Meursault and Sisyphus: Making Do in a State of Suffering

Meursault has been sent to prison. He has committed the ultimate crime, murder, by shooting an Arab man five times.

This mirrors Sisyphus’s position of eternal punishment, being bound to roll a rock up a mountain, only for it to fall back down, in a continuous loop forever.

But writer Albert Camus insists that Sisyphus is actually happier than most humans ever will be. That, because his life is confined to suffering, by changing his mindset and accepting his reality, living as a prisoner instead of a free man, Sisyphus can live in eternal bliss.

“All Sisyphus’ silent joy is contained therein. His fate belongs to him. His rock is a thing. (Camus)”

Meursault, rather than wallowing in his own pity and desiring the outside world, he adapts to the state of his life and accepts his punishment, achieving a morbid sense of comfort in his suffering. Meursault is the model prisoner, his life is carved out for him and he accepts it, rather than dreading it. He has his small fixes, but ultimately understands that his life is only punishment, and in his trademark boring and detached way, he’s accepted it. Only time will tell what awaits him next. How will what comes next tie into The Myth of Sisyphus, if at all?

“A Conversation about Bread” and the Double-Consciousness Writing Struggle.

As Eldwin attempts to write his ethnographical assignment based on Brian’s school experiences, he finds himself trapped in a creative rut. As he and Eldwin are two of the few black students in the overwhelmingly white UCLA, Eldwin feels pressured by Brian into writing his essay in specific ways. Should he write his essay without sacrificing his creative vision, which could potentially be misinterpreted as conforming to or reinforcing racial stereotypes? Or should he sacrifice his vision and conform to how white people want to see his work? Can a story be told without treating the subject as an object? This struggle continues throughout the story, and spurs many revisions of his essay.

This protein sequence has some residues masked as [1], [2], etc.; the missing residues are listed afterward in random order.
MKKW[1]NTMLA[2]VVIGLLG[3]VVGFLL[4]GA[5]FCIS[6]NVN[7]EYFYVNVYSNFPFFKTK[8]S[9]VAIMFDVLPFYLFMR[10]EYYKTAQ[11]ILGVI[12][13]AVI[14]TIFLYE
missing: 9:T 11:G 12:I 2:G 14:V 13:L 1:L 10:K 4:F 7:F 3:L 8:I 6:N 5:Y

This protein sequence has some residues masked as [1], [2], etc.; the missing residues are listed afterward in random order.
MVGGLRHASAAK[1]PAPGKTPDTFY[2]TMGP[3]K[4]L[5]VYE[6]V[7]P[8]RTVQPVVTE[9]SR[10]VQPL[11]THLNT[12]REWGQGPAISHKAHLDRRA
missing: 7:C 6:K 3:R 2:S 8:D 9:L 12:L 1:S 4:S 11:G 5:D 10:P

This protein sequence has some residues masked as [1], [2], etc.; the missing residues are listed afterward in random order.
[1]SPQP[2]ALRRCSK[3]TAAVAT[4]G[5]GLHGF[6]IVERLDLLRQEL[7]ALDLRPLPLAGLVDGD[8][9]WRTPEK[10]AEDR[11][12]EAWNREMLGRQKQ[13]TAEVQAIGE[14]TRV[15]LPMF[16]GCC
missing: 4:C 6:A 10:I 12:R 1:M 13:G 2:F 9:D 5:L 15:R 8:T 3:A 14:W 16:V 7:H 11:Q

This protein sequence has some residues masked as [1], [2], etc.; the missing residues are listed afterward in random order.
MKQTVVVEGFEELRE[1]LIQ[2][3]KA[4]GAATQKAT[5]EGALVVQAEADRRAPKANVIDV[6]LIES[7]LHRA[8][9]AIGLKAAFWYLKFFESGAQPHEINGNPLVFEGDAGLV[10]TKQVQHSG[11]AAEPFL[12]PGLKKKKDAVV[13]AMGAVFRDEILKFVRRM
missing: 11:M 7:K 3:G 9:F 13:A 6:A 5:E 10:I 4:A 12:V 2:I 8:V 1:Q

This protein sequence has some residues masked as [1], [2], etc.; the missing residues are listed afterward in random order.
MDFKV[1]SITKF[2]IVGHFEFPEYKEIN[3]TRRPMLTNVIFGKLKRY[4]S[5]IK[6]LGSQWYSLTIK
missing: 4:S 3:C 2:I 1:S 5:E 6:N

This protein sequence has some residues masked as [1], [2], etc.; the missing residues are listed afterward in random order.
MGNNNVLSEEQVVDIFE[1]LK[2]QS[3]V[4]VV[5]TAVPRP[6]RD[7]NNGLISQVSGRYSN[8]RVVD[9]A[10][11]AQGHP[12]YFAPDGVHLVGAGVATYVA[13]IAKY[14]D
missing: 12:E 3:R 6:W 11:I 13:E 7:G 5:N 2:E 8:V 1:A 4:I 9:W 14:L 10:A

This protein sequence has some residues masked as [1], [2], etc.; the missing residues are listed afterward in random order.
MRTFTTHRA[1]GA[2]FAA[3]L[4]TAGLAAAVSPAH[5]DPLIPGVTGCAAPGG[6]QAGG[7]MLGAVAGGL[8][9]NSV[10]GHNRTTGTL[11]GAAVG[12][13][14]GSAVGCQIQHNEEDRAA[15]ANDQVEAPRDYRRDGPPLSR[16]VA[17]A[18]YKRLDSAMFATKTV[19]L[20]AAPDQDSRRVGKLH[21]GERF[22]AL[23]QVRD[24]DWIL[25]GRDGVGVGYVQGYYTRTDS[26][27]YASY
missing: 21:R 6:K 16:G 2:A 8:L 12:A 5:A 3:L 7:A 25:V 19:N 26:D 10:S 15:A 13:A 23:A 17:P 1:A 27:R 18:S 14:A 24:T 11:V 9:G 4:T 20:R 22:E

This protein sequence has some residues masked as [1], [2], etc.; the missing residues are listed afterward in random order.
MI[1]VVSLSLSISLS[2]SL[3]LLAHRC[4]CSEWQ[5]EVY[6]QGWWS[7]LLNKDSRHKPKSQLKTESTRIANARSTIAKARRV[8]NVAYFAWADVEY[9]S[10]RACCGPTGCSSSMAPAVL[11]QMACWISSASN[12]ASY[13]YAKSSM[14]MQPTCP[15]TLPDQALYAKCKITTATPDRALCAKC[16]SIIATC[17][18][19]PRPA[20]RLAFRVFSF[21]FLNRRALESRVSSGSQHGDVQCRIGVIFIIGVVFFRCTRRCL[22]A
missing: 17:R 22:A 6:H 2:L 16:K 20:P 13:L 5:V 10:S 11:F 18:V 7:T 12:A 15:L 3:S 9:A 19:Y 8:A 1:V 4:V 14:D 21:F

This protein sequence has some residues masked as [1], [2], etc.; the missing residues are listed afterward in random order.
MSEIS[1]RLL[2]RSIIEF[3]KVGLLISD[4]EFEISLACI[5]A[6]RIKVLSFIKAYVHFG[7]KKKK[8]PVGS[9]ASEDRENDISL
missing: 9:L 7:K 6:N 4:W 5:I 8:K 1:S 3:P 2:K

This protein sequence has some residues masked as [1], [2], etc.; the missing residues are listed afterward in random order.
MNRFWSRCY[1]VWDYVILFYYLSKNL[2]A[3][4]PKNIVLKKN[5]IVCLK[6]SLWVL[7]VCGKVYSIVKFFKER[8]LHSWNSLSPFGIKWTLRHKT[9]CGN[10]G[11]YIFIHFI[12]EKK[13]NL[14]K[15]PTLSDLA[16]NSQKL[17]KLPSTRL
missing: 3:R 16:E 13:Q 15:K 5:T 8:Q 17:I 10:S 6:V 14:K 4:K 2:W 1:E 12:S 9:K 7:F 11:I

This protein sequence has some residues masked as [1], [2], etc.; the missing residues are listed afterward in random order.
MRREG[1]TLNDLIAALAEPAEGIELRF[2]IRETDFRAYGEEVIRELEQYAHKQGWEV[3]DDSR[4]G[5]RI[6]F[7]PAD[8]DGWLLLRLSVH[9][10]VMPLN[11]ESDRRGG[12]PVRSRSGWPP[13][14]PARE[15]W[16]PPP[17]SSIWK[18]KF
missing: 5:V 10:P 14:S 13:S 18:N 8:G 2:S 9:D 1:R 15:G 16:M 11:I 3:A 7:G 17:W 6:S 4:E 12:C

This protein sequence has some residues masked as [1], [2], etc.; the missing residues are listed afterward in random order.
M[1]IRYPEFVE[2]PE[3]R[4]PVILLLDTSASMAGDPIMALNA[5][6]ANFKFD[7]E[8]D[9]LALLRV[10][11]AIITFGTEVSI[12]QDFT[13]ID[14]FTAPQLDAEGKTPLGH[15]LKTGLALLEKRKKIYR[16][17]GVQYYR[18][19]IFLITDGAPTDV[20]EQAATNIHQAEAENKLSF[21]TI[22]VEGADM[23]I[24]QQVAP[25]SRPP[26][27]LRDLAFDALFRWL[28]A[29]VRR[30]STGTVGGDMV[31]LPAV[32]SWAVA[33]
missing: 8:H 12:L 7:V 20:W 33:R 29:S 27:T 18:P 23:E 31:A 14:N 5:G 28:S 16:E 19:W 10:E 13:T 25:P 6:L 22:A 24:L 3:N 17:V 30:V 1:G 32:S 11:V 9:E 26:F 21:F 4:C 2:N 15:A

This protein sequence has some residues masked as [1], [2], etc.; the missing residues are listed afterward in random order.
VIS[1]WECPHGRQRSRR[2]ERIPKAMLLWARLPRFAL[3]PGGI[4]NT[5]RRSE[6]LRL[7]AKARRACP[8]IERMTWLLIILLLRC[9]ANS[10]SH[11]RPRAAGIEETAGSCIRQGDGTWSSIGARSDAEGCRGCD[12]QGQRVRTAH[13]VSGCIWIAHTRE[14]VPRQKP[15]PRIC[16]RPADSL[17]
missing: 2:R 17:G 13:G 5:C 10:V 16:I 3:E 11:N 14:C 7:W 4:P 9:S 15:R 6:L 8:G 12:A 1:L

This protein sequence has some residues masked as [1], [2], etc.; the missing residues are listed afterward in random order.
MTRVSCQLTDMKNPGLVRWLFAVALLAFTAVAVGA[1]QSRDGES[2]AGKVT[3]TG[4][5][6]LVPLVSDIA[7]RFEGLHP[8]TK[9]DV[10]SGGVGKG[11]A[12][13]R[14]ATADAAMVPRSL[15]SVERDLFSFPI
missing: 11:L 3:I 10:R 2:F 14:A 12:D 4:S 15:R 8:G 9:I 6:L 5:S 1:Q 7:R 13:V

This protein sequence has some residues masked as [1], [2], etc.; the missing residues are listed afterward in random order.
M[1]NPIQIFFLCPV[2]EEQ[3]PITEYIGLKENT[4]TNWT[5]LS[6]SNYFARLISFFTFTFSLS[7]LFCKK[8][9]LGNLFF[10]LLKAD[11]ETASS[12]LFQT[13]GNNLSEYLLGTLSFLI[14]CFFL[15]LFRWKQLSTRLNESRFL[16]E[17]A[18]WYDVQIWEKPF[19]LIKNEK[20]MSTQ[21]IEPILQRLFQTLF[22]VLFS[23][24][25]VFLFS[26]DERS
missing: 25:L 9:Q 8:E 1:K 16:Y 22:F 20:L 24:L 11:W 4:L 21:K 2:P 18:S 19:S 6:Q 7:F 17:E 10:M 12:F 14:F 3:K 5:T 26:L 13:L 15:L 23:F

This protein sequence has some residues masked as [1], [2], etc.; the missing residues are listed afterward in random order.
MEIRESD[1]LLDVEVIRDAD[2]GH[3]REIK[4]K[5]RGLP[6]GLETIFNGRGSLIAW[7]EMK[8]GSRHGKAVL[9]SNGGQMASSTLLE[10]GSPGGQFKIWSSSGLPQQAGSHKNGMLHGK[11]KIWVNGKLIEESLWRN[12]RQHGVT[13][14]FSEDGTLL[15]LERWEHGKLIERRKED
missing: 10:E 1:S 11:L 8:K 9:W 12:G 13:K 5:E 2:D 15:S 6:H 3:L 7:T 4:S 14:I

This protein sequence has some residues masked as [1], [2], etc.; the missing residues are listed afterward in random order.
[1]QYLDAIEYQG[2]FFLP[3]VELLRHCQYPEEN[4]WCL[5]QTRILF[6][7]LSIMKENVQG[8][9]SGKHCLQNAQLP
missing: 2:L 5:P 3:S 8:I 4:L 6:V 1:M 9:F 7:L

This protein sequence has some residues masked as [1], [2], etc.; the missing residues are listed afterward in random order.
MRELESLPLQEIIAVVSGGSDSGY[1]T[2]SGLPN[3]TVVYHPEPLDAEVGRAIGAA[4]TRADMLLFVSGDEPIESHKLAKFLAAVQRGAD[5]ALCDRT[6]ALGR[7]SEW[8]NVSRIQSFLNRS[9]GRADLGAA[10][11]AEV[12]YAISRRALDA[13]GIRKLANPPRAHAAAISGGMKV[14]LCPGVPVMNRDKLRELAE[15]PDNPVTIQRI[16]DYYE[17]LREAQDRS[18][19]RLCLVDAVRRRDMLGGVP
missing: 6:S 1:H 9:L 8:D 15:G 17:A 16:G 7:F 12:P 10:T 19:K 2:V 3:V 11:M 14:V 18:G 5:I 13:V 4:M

As Brian puts it, “There’s no real way for you to capture the regional differences without getting all stereotypical. … Like, why would you want to tell this story about a bunch of black Southern guys discovering bread anyways? What purpose does it serve unless it’s to show yourself as somehow better than them?” (178)

Eldwin responds “Because it’s a good story, about cultural differences, racial differences, class differences. It’s more about how many different kinds of black people there are than it is about making everyone but Junior seem like a type.” (178)

Both of them make good points here. At the end of the story, a compromise is not reached. Where should the line be drawn? How can this issue be overcome?

Spiderhead and Our World

Escape from Spiderhead is presented as a story far removed from the norms of our world. We’re shown testing facilities complete with made-up drugs, snarky scientists, and prisoners of experiments who have lost their right to decide their fate. While the story may seem extremely unrealistic, I wonder, is this where we’re headed? I hadn’t really connected the dots until I read this small line,

“In his defense, Abnesti was not in such great shape himself: breathing hard, cheeks candy red, as he tapped the screen of his iMac nonstop with a pen, something he did when stressed,”

This line, while pointing out Abnesti’s declining state of health, also reveals that Apple is an existing company in this universe. Among made up devices and compounds, Darkenfloxx, Verbaleuce, Vivistif, Mobipak, there is an iMac, a recognizable device from our world. While Escape from Spiderhead surrounds us with its own terminology, this iMac is here to remind us that the events of this world our still happening in a version of our world, a world not totally impossible via the means of science. How do we end up on this dystopian path, where prisoners are slaves to research, and where chemical weapons become emotional weapons? What can we do to stop it?